have a Baylor story unlike any other
At the end of World War II, Yoshihiko Mukoyama's country lay in shambles. In the midst of confusion and miserable living conditions in war-scarred Japan, the young man's optimism for his nation stemmed from his ability to read in English. This rare skill in his native country eventually led Mukoyama halfway around the world to Baylor.
"I was sure of [Japan's future prosperity] because General [Douglas] MacArthur was giving out his democratic ideas every time he discussed his program of democratization of the country," says Mukoyama. "[Although] the people had to read the Memorandum from the General Headquarters (GHQ) in Japanese-translated newspapers, I could truly believe in it because I was able to read the Pacific Stars and Stripes, the official U.S. Army newspaper for the servicemen in Japan, in the original English."
Mukoyama's interest in the English language was sparked by a relative, Dr. Kisaku Kitsuta, who studied and researched in the U.S. before having to return to Japan prior to the outbreak of WWII. To the young Mukoyama, who received many American books from his relative, Kitsuta was a "godsend."
The young Mukoyama was fascinated by Kitsuta's tales from Texas, in which he described hunting and fishing in wide open spaces.
"As a foreign national he was not permitted to carry a gun, so he hired someone to carry it," says Mukoyama. "Dr. Kitsuta said he especially enjoyed hunting crocodiles."
However, it was Kitsuta's advice for studying English that proved most fruitful, as it became Mukoyama's impetus for a career teaching English.
"He said not to get too interested in the simple sentences of conversational English, but to get into the depth of ideas to be found in the long, highly complex sentences, to drink more deeply from the fountain of knowledge, and he emphasized the ability to present speech, not to talk," says Mukoyama. "I owe so much to Dr. Kitsuta for what I am today as a teacher of English."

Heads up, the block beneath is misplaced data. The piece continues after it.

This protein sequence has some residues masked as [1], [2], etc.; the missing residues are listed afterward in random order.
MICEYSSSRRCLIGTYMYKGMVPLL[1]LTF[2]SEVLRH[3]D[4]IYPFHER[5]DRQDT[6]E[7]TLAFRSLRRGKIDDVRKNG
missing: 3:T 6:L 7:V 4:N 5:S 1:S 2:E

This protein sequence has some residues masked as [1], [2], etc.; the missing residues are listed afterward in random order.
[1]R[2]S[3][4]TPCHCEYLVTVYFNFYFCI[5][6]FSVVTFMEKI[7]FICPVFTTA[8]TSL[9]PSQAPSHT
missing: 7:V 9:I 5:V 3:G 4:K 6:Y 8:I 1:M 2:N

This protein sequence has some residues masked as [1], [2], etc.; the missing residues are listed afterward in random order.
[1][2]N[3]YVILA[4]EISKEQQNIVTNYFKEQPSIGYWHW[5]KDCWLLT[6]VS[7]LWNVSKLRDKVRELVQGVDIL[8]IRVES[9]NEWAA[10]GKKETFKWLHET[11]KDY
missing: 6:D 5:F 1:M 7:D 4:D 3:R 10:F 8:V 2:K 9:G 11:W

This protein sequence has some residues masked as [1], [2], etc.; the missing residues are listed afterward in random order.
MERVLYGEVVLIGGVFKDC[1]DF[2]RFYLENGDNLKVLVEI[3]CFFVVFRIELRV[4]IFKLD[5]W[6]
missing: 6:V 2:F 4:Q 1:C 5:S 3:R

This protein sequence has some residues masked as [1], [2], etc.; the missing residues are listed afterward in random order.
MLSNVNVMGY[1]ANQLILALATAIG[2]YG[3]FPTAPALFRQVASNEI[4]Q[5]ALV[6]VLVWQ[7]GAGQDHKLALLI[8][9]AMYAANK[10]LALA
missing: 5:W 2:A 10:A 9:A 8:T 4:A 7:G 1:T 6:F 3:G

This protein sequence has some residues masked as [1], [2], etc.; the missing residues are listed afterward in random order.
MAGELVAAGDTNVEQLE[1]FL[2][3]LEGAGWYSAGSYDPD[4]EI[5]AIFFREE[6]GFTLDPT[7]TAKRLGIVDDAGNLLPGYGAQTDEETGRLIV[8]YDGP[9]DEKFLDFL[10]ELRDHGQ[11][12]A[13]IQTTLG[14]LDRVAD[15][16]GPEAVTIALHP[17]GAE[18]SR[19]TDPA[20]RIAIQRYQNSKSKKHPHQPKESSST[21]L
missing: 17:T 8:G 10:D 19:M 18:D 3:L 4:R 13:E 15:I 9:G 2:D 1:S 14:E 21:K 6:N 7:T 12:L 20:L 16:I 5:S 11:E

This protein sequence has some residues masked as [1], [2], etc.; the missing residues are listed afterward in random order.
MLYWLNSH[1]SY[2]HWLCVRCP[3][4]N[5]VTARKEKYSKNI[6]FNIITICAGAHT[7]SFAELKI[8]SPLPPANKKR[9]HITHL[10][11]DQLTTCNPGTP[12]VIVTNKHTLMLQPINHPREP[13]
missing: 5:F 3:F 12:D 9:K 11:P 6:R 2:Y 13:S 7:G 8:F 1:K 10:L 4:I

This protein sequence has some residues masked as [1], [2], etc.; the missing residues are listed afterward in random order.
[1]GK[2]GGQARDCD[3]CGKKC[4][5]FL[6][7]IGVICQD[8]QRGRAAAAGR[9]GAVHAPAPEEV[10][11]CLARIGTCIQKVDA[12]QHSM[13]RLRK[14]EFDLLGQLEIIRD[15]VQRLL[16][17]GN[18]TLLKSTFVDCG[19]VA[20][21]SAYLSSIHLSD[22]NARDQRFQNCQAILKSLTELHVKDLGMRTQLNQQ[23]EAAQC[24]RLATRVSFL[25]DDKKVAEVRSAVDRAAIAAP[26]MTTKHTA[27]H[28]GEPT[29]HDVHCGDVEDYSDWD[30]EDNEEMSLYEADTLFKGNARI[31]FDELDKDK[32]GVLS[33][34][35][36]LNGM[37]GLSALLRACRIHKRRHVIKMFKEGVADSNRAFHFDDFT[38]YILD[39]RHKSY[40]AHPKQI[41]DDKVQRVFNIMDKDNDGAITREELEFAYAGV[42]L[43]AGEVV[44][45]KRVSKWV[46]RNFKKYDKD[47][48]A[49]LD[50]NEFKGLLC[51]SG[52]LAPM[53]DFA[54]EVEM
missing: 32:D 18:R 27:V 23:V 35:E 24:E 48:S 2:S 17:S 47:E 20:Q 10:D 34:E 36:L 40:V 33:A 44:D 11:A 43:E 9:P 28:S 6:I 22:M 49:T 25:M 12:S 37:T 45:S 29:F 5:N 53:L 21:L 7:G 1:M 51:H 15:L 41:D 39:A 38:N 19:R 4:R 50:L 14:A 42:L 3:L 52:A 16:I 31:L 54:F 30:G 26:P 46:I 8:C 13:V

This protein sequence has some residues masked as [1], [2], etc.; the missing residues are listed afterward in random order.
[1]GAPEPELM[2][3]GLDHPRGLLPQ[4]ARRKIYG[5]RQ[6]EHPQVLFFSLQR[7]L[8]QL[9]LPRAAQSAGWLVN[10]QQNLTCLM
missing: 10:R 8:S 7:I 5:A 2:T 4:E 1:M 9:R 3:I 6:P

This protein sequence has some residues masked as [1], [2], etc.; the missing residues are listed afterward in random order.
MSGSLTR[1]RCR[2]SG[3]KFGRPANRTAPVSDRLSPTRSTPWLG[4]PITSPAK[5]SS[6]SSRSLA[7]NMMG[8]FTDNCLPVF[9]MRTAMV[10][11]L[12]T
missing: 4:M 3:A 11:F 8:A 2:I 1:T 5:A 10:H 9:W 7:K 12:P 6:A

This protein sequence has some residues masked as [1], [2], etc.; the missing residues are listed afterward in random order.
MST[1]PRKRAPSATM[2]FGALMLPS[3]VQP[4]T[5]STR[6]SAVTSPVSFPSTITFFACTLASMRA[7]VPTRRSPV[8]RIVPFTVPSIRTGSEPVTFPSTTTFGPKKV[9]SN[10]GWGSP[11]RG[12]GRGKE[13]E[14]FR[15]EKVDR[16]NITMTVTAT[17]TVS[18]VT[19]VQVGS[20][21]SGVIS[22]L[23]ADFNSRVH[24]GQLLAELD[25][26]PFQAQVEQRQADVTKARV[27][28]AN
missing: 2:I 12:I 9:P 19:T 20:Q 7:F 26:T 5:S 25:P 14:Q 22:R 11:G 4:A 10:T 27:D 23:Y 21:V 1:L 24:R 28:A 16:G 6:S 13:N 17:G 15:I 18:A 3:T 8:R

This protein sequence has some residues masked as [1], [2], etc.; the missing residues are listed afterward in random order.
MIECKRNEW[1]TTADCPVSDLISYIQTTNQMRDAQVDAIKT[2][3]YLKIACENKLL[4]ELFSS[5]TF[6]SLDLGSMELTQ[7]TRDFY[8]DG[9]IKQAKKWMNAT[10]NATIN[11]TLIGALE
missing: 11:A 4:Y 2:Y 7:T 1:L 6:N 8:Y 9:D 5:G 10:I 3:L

Mukoyama entered Keio University in Tokyo in 1948. He was able to work at the GHQ with full pay while completing his degree, a blessing he calls "too good to be true to me."
"I learned English, the great extent of the idiomatic expressions, along with much GI slang, as you can imagine," recalls Mukoyama. "I was happy immersing myself in the democratic way of active life of the U.S. Army organization in Japan."
After working at Keio University upon graduation, in 1958, Mukoyama had the chance to pursue graduate study in the U.S. through the Fulbright Program. Established in 1946 by the U.S. Department of State, the Fulbright Program is designed to increase mutual understanding between the people of the United States and other countries.
Mukoyama chose Baylor--for the opportunity to study the Armstrong Browning Library's extensive collection of Robert Browning materials, and because of Kitsuta's stories of Texas.
"When I came to Waco, I wanted to see the crocodiles, but I could find none in the Brazos River," he says.
Mukoyama's studies proved to be challenging, but as he delved into the Victorian prose of Carlyle and Ruskin, Kitsuta's advice to focus on discovering deeper meanings of the English language proved to be invaluable to Mukoyama's academic success.
Mukoyama so enjoyed Baylor that he decided to stay for Ph.D. work instead of returning to Japan, as his interest in English was growing. English department chair Dr. E. Hudson Long provided Mukoyama a full tuition fellowship and an additional $100 per month stipend.
"It was, for the second time, a thing too good to be true to me," says Mukoyama. "One hundred dollars was a lot of money when gas was 17 cents a gallon."
In exchange, Mukoyama began teaching Baylor's first Japanese courses in 1961.
Mukoyama briefly returned to Japan that same year. While there, one of his students at Baylor, Lillian Milam, a counselor at University High School, visited Tokyo on her trip around the world. Mukoyama and Atsuko Suzuki, a Keio University student who was majoring in English, gave Milam and her mother a tour of Tokyo.
Mukoyama was smitten with Suzuki, and the very next year, the two married in Baylor's Armstrong Browning Library--a story all its own.
Mukoyama greeted his newly-arrived fiancé in Los Angeles, and the two hopped on a Greyhound bus for the long trip back to Waco. The couple checked two bags, but when they arrived to campus, they had only one. Of course, the missing bag contained some fairly important items.
"In the luggage was packed the set of newly tailored Kimono [the wedding dress made by Suzuki herself] and some other expensive things for the ceremony," says Mukoyama, who had five days until rites were to be held. Four days later, even after a nationwide search via telegraph system, Greyhound hadn't located the luggage.